James May’s Toy Stories by James May with Ian Harrison

In brief: The book to accompany the TV series about the toys of many people’s youths (i.e. if you remember a time pre-Play Station).

The good: Learned a lot about the history of the toys and got a close look at the Lego House.

The not-so-good: Hardcover hard to hold up for long (serves me right for buying the illustrated version).

Why I chose it: I am a fan of James and got to meet him last year. I realised I’d never read any of his books.

Year: 2009

Pages: 235 (plus an extensive reference list of the toys)

Publisher: Conway

Setting: Britain

My rating: 9 out of 10

I am a huge fan of the ‘old’ Top Gear (the one where there were only three presenters, not 32237980 of them) and after meeting James May last year, I realised I hadn’t read any of his books. Clarkson and Hammond, definitely but never May. There really wasn’t any reason why, so because it’s so damn easy in these internet days I went and ordered up a storm of the trio’s books. First on the pile was this heavy tome (naturally I went for the illustrated edition), which is both a great accompaniment to the TV series and an interesting history of popular toys.

In the book, May covers plasticine, Meccano, Hornby model trains, Airfix models, Scalextric slot racing cars and Lego. The only one I can say that I played with in my youth was Lego (we did make-your-own playdough) but for older fans, all of the toys are likely to be familiar. (And set off discussions about how rich your family was, depending on whether you had a train set or a mega Meccano box). The history of all the toys was fascinating, and the majority of them interlink with each other through buy outs and takeovers of companies.

Each chapter is devoted first to the history of the toy, how it was originally crafted and then on to how they are manufactured today. We then move on to James’ task for the TV show (e.g. building a life size Lego house, making a plasticine garden for the Chelsea flower show) and how it was achieved. In some cases, it’s pretty short but for other toys (e.g. the Scalextric and Hornby races) it’s a gripping tale. (I haven’t seen all of the shows in this series, so I automatically assumed that everything would go perfectly. But James May is one third of the ‘ambitious but rubbish’ team, so it’s not that straightforward.)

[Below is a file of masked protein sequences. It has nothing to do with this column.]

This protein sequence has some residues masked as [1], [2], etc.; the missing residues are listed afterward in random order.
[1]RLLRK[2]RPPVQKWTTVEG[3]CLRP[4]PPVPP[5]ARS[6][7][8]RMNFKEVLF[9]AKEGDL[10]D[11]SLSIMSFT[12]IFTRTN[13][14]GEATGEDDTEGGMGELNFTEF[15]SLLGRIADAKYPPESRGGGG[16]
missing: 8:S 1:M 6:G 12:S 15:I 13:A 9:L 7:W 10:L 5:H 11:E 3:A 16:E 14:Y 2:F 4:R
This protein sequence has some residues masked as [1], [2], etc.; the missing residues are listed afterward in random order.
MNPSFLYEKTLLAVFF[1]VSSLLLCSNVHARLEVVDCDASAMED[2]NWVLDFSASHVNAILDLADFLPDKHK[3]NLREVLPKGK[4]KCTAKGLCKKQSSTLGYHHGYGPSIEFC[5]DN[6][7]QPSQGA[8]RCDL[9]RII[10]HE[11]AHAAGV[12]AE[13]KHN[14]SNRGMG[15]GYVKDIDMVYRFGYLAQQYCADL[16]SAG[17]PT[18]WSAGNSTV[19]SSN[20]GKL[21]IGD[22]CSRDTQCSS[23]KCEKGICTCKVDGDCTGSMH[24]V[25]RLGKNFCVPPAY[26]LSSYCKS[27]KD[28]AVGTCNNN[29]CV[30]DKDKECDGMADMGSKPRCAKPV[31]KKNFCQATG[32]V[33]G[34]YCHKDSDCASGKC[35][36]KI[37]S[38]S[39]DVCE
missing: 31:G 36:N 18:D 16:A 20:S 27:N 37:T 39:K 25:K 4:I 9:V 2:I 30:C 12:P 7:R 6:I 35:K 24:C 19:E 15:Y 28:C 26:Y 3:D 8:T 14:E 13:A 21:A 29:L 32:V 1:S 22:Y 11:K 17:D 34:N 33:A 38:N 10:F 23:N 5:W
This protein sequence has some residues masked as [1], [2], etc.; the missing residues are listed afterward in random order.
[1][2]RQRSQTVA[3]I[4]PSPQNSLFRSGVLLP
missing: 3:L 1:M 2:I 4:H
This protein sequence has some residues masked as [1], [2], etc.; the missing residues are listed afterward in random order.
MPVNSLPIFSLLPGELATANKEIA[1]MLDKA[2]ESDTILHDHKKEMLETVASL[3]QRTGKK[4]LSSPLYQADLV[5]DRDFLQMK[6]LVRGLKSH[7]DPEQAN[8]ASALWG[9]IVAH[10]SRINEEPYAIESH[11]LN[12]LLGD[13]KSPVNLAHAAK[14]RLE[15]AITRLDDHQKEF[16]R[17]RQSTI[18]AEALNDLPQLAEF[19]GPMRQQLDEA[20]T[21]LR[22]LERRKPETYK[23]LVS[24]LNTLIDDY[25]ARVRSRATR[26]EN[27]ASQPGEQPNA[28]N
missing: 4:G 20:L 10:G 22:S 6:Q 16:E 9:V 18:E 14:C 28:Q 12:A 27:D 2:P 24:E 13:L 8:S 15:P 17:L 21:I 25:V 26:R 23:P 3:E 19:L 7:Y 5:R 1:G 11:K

For me, this wasn’t a book I could read cover to cover in one sitting. I liked to pick it up, read a bit and when it got too heavy, check out some of the history online. Some of those Meccano sets are worth a fortune and there are so many books, magazines and websites devoted to model trains! I still enjoyed the Lego section best. Due to space constraints, it isn’t a comprehensive history but it gives you the main points. Plus you get to look at all the great things that were made for the house in detail!

I felt May’s writing was a bit more serious than those of his colleagues, but it’s difficult to make comparisons because Clarkson and Hammond’s book are usually 50% jokey. The subjects are researched well and the writing contains the typical British lingo of James May. If you’re a fan, or interested in the history of toys, it’s worth checking out.


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